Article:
Theranostics 2021; 11(7):3417-3438. doi:10.7150/thno.53105
Colon tissue-accumulating mesoporous carbon nanoparticles loaded with Musca domestica cecropin for ulcerative colitis therapy
1. Guangdong Provincial Key Laboratory of Pharmaceutical Bioactive Substances, School of Life Science and Biopharmaceutics, Guangdong Pharmaceutical University, 280 Wai Huan Dong Road, Guangzhou Higher Education Mega Center, Guangzhou 510006, People's Republic of China.
2. Intensive Care Unit, Shenzhen Second People's Hospital, the First Affiliated Hospital of Shenzhen University, Shenzhen 518031, People's Republic of China.
3. Key Laboratory of the Ministry of Health for Research on Quality and Standardization of Biotech Products, National Institutes for Food and Drug Control, Beijing 102629, People's Republic of China.
4. School of Pharmacy, Guangdong Pharmaceutical University, 280 Wai Huan Dong Road, Guangzhou Higher Education Mega Center, Guangzhou 510006, People's Republic of China.
#Co-first authors with equal contributions to this work.
Zhang L, Gui S, Xu Y, Zeng J, Wang J, Chen Q, Su L, Wang Z, Deng R, Chu F, Liu W, Jin X, Lu X. Colon tissue-accumulating mesoporous carbon nanoparticles loaded with Musca domestica cecropin for ulcerative colitis therapy. Theranostics 2021; 11(7):3417-3438. doi:10.7150/thno.53105. Available from https://www.thno.org/v11p3417.htm
Ulcerative colitis (UC) is a modern refractory disease with steadily increasing incidence worldwide that urgently requires effective and safe therapies. Therapeutic peptides delivered using nanocarriers have shown promising developments for the treatment of UC. We developed a novel colon-accumulating oral drug delivery nanoplatform consisting of Musca domestica cecropin (MDC) and mesoporous carbon nanoparticles (MCNs) and investigated its effects and mechanism of action for the treatment of UC.
Methods: An optimized one-step soft templating method was developed to synthesize MCNs, into which MDC was loaded to fabricate MDC@MCNs. MCNs and MDC@MCNs were characterized by BET, XRD, and TEM. MDC and MDC@MCNs resistance to trypsin degradation was measured through Oxford cup antibacterial experiments using Salmonella typhimurium as the indicator. Uptake of MDC and MDC@MCNs by NCM460 cells was observed by fluorescence microscopy. The biocompatibility of MDC, MCNs, and MDC@MCNs was evaluated in three cell lines (NCM460, L02, and NIH3T3) and C57BL/6 mice. Dextran sulphate sodium was used to establish models of NCM460 cell injury and UC in mice. MTT assay, flow cytometry, and mitochondrial membrane potential assay were applied to determine the effects of MDC@MCNs on NCM460 cells injury. Additionally, a variety of biological methods such as H&E staining, TEM, ELISA, qPCR, Western blotting, and 16s rDNA sequencing were performed to explore the effects and underlying mechanism of MDC@MCN on UC in vivo. Colonic adhesion of MCNs was compared in normal and UC mice. The oral biodistributions of MDC and MDC@MCNs in the gastrointestinal tract of mice were also determined.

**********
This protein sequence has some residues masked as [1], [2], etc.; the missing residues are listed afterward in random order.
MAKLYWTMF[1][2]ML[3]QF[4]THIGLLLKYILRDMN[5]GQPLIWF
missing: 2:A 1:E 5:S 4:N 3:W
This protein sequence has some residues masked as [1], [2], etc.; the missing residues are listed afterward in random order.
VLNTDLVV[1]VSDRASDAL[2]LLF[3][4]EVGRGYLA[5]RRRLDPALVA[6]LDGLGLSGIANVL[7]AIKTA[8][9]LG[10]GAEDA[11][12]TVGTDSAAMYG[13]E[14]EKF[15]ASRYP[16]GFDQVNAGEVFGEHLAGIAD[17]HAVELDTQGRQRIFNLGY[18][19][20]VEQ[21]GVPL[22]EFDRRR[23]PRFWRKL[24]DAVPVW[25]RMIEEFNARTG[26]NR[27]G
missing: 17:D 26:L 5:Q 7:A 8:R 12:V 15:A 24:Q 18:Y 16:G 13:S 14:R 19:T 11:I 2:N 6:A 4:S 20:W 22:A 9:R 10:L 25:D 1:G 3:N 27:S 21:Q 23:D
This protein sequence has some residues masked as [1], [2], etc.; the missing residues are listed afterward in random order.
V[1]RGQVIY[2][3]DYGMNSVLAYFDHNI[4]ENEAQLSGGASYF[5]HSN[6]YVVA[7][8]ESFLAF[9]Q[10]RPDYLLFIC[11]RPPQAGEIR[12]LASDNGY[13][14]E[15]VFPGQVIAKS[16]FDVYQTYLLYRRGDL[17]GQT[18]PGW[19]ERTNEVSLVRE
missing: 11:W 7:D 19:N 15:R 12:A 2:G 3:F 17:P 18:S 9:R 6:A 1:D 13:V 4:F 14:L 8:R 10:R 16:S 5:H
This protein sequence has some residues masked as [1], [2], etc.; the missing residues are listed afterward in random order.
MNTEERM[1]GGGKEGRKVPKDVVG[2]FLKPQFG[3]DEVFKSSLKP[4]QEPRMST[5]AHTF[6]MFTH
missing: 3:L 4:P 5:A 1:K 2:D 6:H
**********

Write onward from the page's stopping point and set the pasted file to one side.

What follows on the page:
Results: MDC@MCNs were successfully developed and exhibited excellent ability to resist destruction by trypsin and were taken up by NCM460 cells more readily than MDC. In vitro studies showed that MDC@MCNs better inhibited DSS-induced NCM460 cells damage with lower toxicity to L02 and NIH3T3 cells compared with MDC. In vivo results indicated that MDC@MCNs have good biocompatibility and significantly improved colonic injury in UC mice by effectively inhibiting inflammation and oxidative stress, maintaining colonic tight junctions, and regulating intestinal flora. Moreover, MDC@MCNs were strongly retained in the intestines, which was attributed to intestinal adhesion and aggregation of MCNs, serving as one of the important reasons for its enhanced efficacy after oral administration compared with MDC.
Conclusion: MDC@MCNs alleviated DSS-induced UC by ameliorating colonic epithelial cells damage, inhibiting inflammation and oxidative stress, enhancing colonic tight junctions, and regulating intestinal flora. This colon-accumulating oral drug delivery nanoplatform may provide a novel and precise therapeutic strategy for UC.
Keywords: ulcerative colitis, Musca domestica cecropin, mesoporous carbon nanoparticles, colon-accumulating drug delivery, enhanced therapy